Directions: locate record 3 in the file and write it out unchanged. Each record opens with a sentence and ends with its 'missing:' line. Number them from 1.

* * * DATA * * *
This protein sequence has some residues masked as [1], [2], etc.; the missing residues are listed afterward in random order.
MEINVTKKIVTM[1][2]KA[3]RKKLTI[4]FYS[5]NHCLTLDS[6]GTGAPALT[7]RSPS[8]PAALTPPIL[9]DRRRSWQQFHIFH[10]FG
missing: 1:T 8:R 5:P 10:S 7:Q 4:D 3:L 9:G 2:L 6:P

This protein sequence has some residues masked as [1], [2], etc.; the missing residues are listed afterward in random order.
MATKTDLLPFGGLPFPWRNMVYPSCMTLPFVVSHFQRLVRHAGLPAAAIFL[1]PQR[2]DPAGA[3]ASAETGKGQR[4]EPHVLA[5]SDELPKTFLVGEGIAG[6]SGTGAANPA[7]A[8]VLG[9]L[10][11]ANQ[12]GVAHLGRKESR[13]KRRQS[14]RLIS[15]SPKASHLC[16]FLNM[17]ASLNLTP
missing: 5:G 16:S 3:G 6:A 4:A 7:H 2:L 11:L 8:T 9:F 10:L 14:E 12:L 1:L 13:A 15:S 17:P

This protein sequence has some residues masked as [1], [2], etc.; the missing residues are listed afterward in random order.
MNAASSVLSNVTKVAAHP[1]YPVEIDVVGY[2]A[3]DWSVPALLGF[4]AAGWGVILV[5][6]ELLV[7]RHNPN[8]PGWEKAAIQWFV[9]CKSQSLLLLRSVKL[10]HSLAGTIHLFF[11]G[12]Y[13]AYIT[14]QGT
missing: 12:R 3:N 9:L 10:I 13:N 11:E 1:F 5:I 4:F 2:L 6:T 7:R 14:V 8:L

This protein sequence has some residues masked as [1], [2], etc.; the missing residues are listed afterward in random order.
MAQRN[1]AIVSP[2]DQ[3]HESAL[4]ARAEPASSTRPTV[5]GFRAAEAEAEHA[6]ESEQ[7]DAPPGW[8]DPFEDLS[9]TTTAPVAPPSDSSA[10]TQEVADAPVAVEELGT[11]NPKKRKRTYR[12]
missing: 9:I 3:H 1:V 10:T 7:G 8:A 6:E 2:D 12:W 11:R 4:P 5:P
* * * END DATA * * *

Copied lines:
This protein sequence has some residues masked as [1], [2], etc.; the missing residues are listed afterward in random order.
MNAASSVLSNVTKVAAHP[1]YPVEIDVVGY[2]A[3]DWSVPALLGF[4]AAGWGVILV[5][6]ELLV[7]RHNPN[8]PGWEKAAIQWFV[9]CKSQSLLLLRSVKL[10]HSLAGTIHLFF[11]G[12]Y[13]AYIT[14]QGT
missing: 12:R 3:N 9:L 10:I 13:N 11:E 1:F 5:I 4:F 2:L 6:T 7:R 14:V 8:L